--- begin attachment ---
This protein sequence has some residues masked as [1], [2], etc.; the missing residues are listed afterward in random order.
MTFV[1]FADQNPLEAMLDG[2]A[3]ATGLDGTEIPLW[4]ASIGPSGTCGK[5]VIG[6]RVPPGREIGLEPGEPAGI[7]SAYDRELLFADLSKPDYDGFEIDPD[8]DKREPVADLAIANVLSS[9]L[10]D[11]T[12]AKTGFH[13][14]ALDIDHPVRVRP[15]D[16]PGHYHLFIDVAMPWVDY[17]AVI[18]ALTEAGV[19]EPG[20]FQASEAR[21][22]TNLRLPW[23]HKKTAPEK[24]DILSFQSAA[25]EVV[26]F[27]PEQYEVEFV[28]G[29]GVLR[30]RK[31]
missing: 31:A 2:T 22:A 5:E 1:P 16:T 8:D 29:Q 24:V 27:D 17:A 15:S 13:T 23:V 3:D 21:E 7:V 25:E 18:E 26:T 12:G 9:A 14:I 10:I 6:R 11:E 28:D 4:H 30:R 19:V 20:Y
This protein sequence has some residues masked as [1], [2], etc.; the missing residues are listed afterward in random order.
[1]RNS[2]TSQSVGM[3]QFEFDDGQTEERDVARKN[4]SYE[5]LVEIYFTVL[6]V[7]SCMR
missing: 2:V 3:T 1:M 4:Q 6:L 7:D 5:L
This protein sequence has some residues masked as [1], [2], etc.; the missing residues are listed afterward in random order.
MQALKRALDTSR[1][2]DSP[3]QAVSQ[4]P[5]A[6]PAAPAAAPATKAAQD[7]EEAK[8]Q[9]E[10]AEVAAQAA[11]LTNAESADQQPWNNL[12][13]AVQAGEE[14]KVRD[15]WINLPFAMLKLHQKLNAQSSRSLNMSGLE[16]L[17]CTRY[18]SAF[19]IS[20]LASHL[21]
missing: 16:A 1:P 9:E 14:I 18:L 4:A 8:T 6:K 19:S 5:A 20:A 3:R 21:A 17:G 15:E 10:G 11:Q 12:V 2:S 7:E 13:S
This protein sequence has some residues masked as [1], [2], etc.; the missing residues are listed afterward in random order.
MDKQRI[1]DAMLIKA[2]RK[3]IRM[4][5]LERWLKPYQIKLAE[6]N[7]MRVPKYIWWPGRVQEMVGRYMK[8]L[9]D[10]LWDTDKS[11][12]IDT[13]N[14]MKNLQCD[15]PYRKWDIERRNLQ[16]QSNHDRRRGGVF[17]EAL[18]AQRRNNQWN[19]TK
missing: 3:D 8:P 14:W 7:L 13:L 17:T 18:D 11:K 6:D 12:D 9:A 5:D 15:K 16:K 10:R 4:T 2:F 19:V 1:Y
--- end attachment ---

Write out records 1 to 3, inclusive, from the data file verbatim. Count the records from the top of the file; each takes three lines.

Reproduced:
This protein sequence has some residues masked as [1], [2], etc.; the missing residues are listed afterward in random order.
MTFV[1]FADQNPLEAMLDG[2]A[3]ATGLDGTEIPLW[4]ASIGPSGTCGK[5]VIG[6]RVPPGREIGLEPGEPAGI[7]SAYDRELLFADLSKPDYDGFEIDPD[8]DKREPVADLAIANVLSS[9]L[10]D[11]T[12]AKTGFH[13][14]ALDIDHPVRVRP[15]D[16]PGHYHLFIDVAMPWVDY[17]AVI[18]ALTEAGV[19]EPG[20]FQASEAR[21][22]TNLRLPW[23]HKKTAPEK[24]DILSFQSAA[25]EVV[26]F[27]PEQYEVEFV[28]G[29]GVLR[30]RK[31]
missing: 31:A 2:T 22:A 5:E 1:P 16:T 8:D 29:Q 24:V 27:D 17:A 15:S 13:T 23:V 3:D 21:E 7:V 25:E 18:E 26:T 12:G 9:A 14:I 10:I 6:R 11:E 28:D 4:H 30:R 19:V 20:Y
This protein sequence has some residues masked as [1], [2], etc.; the missing residues are listed afterward in random order.
[1]RNS[2]TSQSVGM[3]QFEFDDGQTEERDVARKN[4]SYE[5]LVEIYFTVL[6]V[7]SCMR
missing: 2:V 3:T 1:M 4:Q 6:L 7:D 5:L
This protein sequence has some residues masked as [1], [2], etc.; the missing residues are listed afterward in random order.
MQALKRALDTSR[1][2]DSP[3]QAVSQ[4]P[5]A[6]PAAPAAAPATKAAQD[7]EEAK[8]Q[9]E[10]AEVAAQAA[11]LTNAESADQQPWNNL[12][13]AVQAGEE[14]KVRD[15]WINLPFAMLKLHQKLNAQSSRSLNMSGLE[16]L[17]CTRY[18]SAF[19]IS[20]LASHL[21]
missing: 16:A 1:P 9:E 14:I 18:L 4:A 8:T 6:K 19:S 5:A 20:A 3:R 21:A 17:G 15:E 10:G 11:Q 12:V 2:S 7:E 13:S